When it comes to filling job openings faster, the secret may be simple: be specific about the skills you want.
The more specific skill requirements employers cite in job postings, the less time it takes to fill them, according to a new study published by the Federal Reserve Bank of Philadelphia and based on Burning Glass Technologies job posting data.
There is little difference in the time to fill a job when there are six or fewer skills cited in a posting, the study found. But the time to hire falls dramatically for every skill added after that. Citing 14 skills results in the lowest time to fill. Asking for more than 14 skills, however, increases the time to fill dramatically.
Time-to-fill measures the period between when a job is posted and when it is taken down. On average, the paper said, job postings cite eight specific skills and are posted for 37 days.
This is in contrast to the impact other requirements have on hiring:
Raising the education requirement in a job post increases the time to fill. Each additional year of education required increases time to fill by 1.7 days. Requiring a bachelor’s degree instead of a high school diploma raises the time to fill by seven days, or 20%, on average.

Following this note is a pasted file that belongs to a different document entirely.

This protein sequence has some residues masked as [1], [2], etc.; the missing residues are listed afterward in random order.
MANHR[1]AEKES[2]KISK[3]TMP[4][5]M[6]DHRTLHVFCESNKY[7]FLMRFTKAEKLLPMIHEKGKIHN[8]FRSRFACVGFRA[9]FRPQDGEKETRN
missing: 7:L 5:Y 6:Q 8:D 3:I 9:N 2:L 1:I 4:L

- Increasing the work experience required also increases the time to fill. Requesting five years’ experience in a job that demands a bachelor’s degree raises time to fill by 12%, or 4.5 days.
- Adding more specific skills to a posting may make it easier for applicants to target their job search more efficiently, the study found. But the authors point out that the research can’t be reduced to a simple cause-and-effect based on skill requirements. Companies that name more skills in their posts may also put more effort into their recruiting and outreach. Also, higher education and experience requirements may make jobs harder to fill but could also pay off in increased productivity.
The report cautions that it is too early to base policy on the findings. But this insight should be suggestive to companies trying to be more strategic in how they acquire talent. Being precise in job descriptions pays off.
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